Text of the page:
He also wants to challenge every church in Baltimore to adopt one corner and open up facilities for children's games and computer labs.
"Create some momentum in the city for a positive action," he said Monday. "There are churches on every corner but their doors are locked because they live in fear."
Across the country, police responded to spurts of violence over the Memorial Day weekend.
In New Orleans, the Times-Picayune reported Monday that more than 15 people had been killed or wounded since Friday. In Chicago, two men were killed and at least five people injured in shootings on Sunday night and early Monday morning, according to the Chicago Tribune.
Baltimore has endured much deadlier Memorial Day weekends. In 2010, 10 people were killed in shootings that grew out of a gang feud and domestic disputes. Among the dozen shot during the 2013 holiday weekend was 1-year-old Carter Scott, the city's youngest homicide victim in several years; he was struck by a bullet during a hit that police said was aimed at his father, who was wounded.
The spate of shootings last year was an ignominious start to a wave of summer violence that helped push the annual homicide count to a four-year high of 235. It also contributed to an annual increase in nonfatal shootings, after six consecutive years of declines.
This year, police hope a strategy that includes increased patrols in high-crime areas will reverse the trend, and on Monday a police cruiser was parked at the South Mount Street slaying scene, which was across from Steuart Hill Academic Academy, an elementary school. Other marked and unmarked police cars drove up and down the street all morning.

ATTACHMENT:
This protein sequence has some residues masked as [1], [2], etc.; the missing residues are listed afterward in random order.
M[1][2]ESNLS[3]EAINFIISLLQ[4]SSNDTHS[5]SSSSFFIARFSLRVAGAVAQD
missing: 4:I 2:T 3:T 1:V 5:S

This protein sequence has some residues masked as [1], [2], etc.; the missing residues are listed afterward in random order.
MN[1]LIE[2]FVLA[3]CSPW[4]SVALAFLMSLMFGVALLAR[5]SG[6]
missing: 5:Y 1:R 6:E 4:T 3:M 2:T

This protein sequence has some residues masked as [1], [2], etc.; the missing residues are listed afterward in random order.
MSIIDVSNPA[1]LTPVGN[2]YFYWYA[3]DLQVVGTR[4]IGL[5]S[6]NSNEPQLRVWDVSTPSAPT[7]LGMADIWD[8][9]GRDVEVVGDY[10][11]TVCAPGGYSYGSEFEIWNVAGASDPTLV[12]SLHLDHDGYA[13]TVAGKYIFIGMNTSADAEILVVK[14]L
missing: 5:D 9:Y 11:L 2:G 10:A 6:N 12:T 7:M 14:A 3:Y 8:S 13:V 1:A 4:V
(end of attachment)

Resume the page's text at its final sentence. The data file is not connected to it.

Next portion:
Detectives continue to search for suspects in that double shooting — and in the killings of Gregory Price, shot in the 1600 block of Gertrude St. on Friday, and Martel Jackson, 27, found behind a gas station in the 2300 bock of Frederick Ave. on Saturday.
The victim who was critically wounded in Monday's South Mount Street shooting was found in an alley next to the Hope Stone, a marker shaped like a tombstone. The stone, erected in 1995 when Baltimore experienced 325 murders, was placed as a message of defiance to street violence and injustice. On its face are the words: "We will hew out of the mountain of despair a stone of hope."
"He was breathing," Latou said. "There was blood all over the big area."
The stone sits on the grounds of Viva House, a soup kitchen that has been operating since 1968 as part of the Catholic Worker movement. Brendan Walsh and his wife, Willa Bickham, run the homeless help center, which includes a food pantry and was featured on the television show "The Wire."
Walsh and his wife have lived on the grounds since its opening and said the neighborhood struggles with violence. He doesn't think it wanes or surges with the weather, but does seem to become more prevalent in the summertime because more people are outside. The cause, he said, is a lack of jobs.
"People are desperate," Walsh said.
An earlier version of this story listed the incorrect percentage for the decrease in nonfatal shootings this year. The Sun regrets the error.
Homicides as of May 26
2014 — 75
2013 — 84
2012 — 82
2011 — 81Copyright © 2015, The Baltimore Sun